Have you ever said to yourself, "Why is there never enough BBC drama about middle-class people with young children living in north London?" No? Me neither. I know Outnumbered was very successful on TV, but sometimes feels like the whole of north London is squabbling, parenting and getting a divorce right here in my (south London) kitchen.
What do you want at five o'clock in the morning? Ideally deep slumber between silken sheets, of course, but if you have to be awake, is Vanessa Feltz the answer? For most radio networks, getting-up time is the most intimate part of the day, the time when listeners are at their most irascible. Annoy them at your peril. Sarah Kennedy, who departed the Radio 2 early morning show abruptly last year, had, to say the least, a distinctive style. She was Bunty Bagshaw, listeners were the Dawn Patrollers. There was cosy giggling and in-jokes. How will three million listeners take to Vanessa, a crisp, no-nonsense Cambridge First? And how will Feltz cope with a 3.30am start, as well as hosting her daily Radio London show, a new Channel 5 show, and deputising for Jeremy Vine?
Ed Miliband admitted yesterday that he had to improve the way he got his message across to voters as he pleaded for more time during an uncomfortable radio phone-in.
It's a fine art, presenting a phone-in. Like politicians, presenters face the daunting occupational hazard of having actual contact with the public, however chatty, deranged or boring they may be. It was Peter Cook who first realised that you could call in and say just about anything you liked, live on air, as long as you weren't obviously obscene. He spent many happy evenings between 1988 and 1992 calling Clive Bull's late-night LBC phone-in, posing as Sven from Swiss Cottage, a bipolar Norwegian fisherman engaged in a fruitless search for his estranged wife and talking about fish. You can still hear some of these meanderings on YouTube. "You sound a bit depressed," says Clive, unnecessarily.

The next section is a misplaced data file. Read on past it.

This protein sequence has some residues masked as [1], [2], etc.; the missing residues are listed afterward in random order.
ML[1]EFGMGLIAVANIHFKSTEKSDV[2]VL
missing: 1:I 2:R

A controversial rise in capital gains tax to pay for an increase in the income tax threshold will be announced in next week's Budget, David Cameron confirmed yesterday.
After insult is caught on microphone, PM is forced to embark on apology dash
There are times when the whole of BBC radio seems in the grip of one vast, unstoppable wave of reminiscence, like some garrulous granny of the airwaves whom no one likes to interrupt. Nostalgia is the order of the day. Here's just a small list of things people have been nostalgic about this week. The Berlin Wall. The M1 motorway. The BBC's Maida Vale studios. Victorian photography. Izal lavatory paper. Yes, lavatory paper! The nasty, hard, shiny kind. Incredibly there was an entire programme about this on Radio 4, Now Wash Your Hands, which examined how Izal was made, how it was good for writing on and playing with a comb. What it actually felt like on the skin. What feelings were aroused by its coal tar aroma. You can keep your madeleines, Marcel Proust. Here in Britain, we get misty-eyed over medicated loo roll.
He is the working-class hero, the champion of the underdog, the everyman in search of the American Dream. His place in the pop canon is irrefutable, his name mentioned in the same breath as Tom Waits, Neil Young, Johnny Cash and Bob Dylan. He's a born showman, a consummate storyteller, a principled poet. So why is it that Bruce Springsteen leaves me cold?